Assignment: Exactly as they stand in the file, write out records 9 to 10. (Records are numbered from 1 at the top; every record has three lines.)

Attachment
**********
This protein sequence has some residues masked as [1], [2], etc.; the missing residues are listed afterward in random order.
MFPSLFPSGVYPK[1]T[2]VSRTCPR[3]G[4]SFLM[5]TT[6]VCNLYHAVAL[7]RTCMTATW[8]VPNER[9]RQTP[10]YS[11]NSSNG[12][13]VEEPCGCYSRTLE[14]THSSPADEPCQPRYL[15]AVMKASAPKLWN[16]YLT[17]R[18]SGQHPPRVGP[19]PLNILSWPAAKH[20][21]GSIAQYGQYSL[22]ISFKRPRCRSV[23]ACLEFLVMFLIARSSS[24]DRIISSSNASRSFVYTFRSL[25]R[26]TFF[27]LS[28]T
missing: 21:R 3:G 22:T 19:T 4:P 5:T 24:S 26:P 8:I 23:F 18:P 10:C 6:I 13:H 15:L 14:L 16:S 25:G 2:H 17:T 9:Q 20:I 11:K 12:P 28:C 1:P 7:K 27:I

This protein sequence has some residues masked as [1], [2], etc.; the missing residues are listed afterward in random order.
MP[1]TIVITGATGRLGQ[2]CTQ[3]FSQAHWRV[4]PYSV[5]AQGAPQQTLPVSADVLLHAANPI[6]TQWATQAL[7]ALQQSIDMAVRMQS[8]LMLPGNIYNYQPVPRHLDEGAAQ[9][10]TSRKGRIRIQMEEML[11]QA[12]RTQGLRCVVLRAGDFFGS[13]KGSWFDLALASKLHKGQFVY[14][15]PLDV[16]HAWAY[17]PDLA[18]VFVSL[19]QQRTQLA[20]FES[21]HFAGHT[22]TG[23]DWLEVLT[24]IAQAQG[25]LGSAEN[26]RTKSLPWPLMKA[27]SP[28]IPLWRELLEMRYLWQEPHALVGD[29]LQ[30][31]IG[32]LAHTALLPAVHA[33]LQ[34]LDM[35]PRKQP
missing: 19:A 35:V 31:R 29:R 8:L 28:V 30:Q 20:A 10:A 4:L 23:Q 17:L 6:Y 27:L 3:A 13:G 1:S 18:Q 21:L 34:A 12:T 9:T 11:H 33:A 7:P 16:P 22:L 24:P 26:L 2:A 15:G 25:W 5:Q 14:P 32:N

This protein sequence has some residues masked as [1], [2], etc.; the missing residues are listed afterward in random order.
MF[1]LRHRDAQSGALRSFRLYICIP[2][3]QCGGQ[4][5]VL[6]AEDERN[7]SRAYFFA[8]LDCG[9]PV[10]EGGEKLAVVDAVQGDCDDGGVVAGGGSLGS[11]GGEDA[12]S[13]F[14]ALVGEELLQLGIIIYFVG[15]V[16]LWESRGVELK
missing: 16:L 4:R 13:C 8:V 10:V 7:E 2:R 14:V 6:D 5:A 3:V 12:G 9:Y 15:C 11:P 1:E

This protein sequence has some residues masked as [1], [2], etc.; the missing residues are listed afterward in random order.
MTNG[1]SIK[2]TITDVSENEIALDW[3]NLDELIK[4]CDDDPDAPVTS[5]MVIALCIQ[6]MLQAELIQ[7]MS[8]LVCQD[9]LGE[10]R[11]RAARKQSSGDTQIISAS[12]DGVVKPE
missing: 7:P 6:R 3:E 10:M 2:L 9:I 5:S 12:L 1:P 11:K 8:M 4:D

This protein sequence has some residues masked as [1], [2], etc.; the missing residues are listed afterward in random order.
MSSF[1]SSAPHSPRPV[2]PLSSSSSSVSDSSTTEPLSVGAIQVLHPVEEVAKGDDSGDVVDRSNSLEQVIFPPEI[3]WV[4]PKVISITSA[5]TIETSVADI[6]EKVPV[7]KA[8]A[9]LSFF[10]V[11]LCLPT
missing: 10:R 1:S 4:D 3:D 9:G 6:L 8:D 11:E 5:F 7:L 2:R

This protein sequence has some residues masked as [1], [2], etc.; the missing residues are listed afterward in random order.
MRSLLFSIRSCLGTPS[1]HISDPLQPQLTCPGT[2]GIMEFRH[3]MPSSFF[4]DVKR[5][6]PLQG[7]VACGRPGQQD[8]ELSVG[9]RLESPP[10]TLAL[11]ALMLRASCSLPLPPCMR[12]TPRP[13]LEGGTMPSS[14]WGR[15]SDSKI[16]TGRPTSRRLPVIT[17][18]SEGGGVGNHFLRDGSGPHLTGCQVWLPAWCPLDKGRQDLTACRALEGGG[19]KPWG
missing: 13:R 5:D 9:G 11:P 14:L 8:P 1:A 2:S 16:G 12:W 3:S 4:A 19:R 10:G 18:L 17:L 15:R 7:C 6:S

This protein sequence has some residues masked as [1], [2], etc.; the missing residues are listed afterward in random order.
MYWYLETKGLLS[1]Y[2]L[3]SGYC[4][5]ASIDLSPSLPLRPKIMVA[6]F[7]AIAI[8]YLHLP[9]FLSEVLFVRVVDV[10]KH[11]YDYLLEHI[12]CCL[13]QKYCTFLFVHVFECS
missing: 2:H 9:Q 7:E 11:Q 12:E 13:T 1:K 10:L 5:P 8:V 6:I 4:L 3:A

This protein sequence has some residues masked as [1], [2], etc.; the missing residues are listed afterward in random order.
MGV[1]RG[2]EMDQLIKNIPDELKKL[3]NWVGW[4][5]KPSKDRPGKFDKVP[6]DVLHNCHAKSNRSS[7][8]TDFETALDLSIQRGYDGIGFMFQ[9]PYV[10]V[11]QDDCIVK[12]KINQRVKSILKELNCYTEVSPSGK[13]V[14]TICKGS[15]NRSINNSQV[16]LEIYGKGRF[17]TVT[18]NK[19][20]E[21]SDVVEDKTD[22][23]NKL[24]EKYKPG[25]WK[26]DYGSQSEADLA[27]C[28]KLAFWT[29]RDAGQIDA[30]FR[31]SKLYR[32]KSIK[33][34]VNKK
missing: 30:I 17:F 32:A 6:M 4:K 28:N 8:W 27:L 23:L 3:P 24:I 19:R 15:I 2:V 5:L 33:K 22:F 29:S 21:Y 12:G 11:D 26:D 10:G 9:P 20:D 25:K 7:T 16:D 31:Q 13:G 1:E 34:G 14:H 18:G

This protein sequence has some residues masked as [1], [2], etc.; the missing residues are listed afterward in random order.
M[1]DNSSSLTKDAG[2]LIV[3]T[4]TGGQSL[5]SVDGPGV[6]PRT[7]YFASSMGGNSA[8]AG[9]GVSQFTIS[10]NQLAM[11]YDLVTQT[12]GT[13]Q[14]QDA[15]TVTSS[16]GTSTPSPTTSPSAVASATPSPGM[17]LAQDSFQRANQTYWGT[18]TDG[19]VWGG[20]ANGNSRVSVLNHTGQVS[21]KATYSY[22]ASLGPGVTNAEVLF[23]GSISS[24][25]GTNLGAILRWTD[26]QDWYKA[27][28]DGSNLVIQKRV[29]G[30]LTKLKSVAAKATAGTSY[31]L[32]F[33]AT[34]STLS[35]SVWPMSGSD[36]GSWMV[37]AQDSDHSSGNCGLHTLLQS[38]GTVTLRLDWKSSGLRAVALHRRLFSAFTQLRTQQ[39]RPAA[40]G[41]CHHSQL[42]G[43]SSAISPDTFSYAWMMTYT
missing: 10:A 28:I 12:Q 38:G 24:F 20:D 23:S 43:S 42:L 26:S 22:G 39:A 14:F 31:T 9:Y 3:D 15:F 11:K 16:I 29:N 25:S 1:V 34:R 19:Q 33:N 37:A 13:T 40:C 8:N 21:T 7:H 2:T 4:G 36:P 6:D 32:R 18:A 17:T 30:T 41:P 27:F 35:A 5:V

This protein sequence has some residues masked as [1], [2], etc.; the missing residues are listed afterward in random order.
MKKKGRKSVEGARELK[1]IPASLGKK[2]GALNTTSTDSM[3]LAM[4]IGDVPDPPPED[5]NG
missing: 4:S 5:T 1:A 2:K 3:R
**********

This protein sequence has some residues masked as [1], [2], etc.; the missing residues are listed afterward in random order.
M[1]DNSSSLTKDAG[2]LIV[3]T[4]TGGQSL[5]SVDGPGV[6]PRT[7]YFASSMGGNSA[8]AG[9]GVSQFTIS[10]NQLAM[11]YDLVTQT[12]GT[13]Q[14]QDA[15]TVTSS[16]GTSTPSPTTSPSAVASATPSPGM[17]LAQDSFQRANQTYWGT[18]TDG[19]VWGG[20]ANGNSRVSVLNHTGQVS[21]KATYSY[22]ASLGPGVTNAEVLF[23]GSISS[24][25]GTNLGAILRWTD[26]QDWYKA[27][28]DGSNLVIQKRV[29]G[30]LTKLKSVAAKATAGTSY[31]L[32]F[33]AT[34]STLS[35]SVWPMSGSD[36]GSWMV[37]AQDSDHSSGNCGLHTLLQS[38]GTVTLRLDWKSSGLRAVALHRRLFSAFTQLRTQQ[39]RPAA[40]G[41]CHHSQL[42]G[43]SSAISPDTFSYAWMMTYT
missing: 10:A 28:I 12:Q 38:G 24:F 20:D 23:S 43:S 42:L 26:S 22:G 39:A 14:F 31:T 9:Y 3:D 15:F 11:K 16:I 29:N 25:S 1:V 34:R 19:Q 33:N 37:A 13:T 40:C 8:N 21:T 7:H 2:T 4:G 36:P 6:D 32:R 18:A 17:T 30:T 41:P 27:F 35:A 5:V

This protein sequence has some residues masked as [1], [2], etc.; the missing residues are listed afterward in random order.
MKKKGRKSVEGARELK[1]IPASLGKK[2]GALNTTSTDSM[3]LAM[4]IGDVPDPPPED[5]NG
missing: 4:S 5:T 1:A 2:K 3:R